CMC’s history

Painting of Dr Edith Brown

From a painting of Edith Brown hanging in the College Chapel above the entrance

The Christian Medical College and Hospital was established in 1894 by a British Baptist missionary, Dr. (later, Dame) Edith Brown, who saw the desperate need of medical and nursing care for, and by, women at a time when many of the women were in purdah in North India.

The Institution continued to be run by women, for women and children, until 1947, when the geographic situation of Ludhiana, close to the border created between India and Pakistan, turned the hospital into an accident and emergency centre coping with the desperate stream of seriously injured refugees fleeing from Pakistan to India. From that time men have been patients, students and staff.

From the outset there has been support given from the UK by the London Auxiliary Committee which later became the Ludhiana British Fellowship and is now known as the Friends of Ludhiana.
There are similar support groups in USA, Canada, Australia and New Zealand.

Timeline

The College education has developed

1894
North India School of Medicine for Christian Women was opened with four girls enrolled.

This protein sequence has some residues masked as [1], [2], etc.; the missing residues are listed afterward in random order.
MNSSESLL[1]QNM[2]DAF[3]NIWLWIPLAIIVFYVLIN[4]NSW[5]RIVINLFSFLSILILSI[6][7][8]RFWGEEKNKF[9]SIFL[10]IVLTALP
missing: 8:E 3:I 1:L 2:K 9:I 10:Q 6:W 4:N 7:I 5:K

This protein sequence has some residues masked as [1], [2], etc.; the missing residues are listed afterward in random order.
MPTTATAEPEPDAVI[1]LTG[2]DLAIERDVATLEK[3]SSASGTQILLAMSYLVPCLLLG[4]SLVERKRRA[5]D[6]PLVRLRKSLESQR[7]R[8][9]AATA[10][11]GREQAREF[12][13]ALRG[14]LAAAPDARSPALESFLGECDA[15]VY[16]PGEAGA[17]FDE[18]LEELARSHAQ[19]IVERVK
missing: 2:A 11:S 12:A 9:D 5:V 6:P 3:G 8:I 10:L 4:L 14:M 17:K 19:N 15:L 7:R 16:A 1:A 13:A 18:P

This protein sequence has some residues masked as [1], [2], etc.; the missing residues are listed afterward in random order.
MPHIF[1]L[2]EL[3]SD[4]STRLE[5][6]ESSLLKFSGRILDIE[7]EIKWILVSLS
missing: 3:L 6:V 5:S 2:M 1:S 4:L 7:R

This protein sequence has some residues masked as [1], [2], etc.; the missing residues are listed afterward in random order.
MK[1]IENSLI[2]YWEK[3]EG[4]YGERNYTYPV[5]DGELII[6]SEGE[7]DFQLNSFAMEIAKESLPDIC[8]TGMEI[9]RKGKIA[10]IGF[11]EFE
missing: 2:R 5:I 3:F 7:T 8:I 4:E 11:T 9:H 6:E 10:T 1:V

1895
First Hospital Assistants’ Course started. Academic affiliation with the University of Lahore. Dr. Edith Brown was Principal.

1909
Admission of non-Christian students at the request of Government.

1953
College became co-educational and is upgraded to MBBS standard of Punjab University.

1961
Radiography and radiotherapy training commenced.

1973
Upgrading of School of Nursing to College status accredited by the Punjab University for B.Sc. in Nursing.

1992
Dental College opened.

1999
All Colleges now affiliated to the Baba Farid University of Health Sciences at Faridkot.

2003
Training for ambulance and motorbike paramedics began.

2006
College of Physiotherapy started offering training for BPT qualification.

2007
Institute of Allied Health Sciences established as the umbrella for paramedical vocational diploma courses.

Current
Over the years there has been a shift away from missionary personnel holding key and senior positions within the institution so that now the hospital and colleges are staffed almost exclusively by Indian nationals.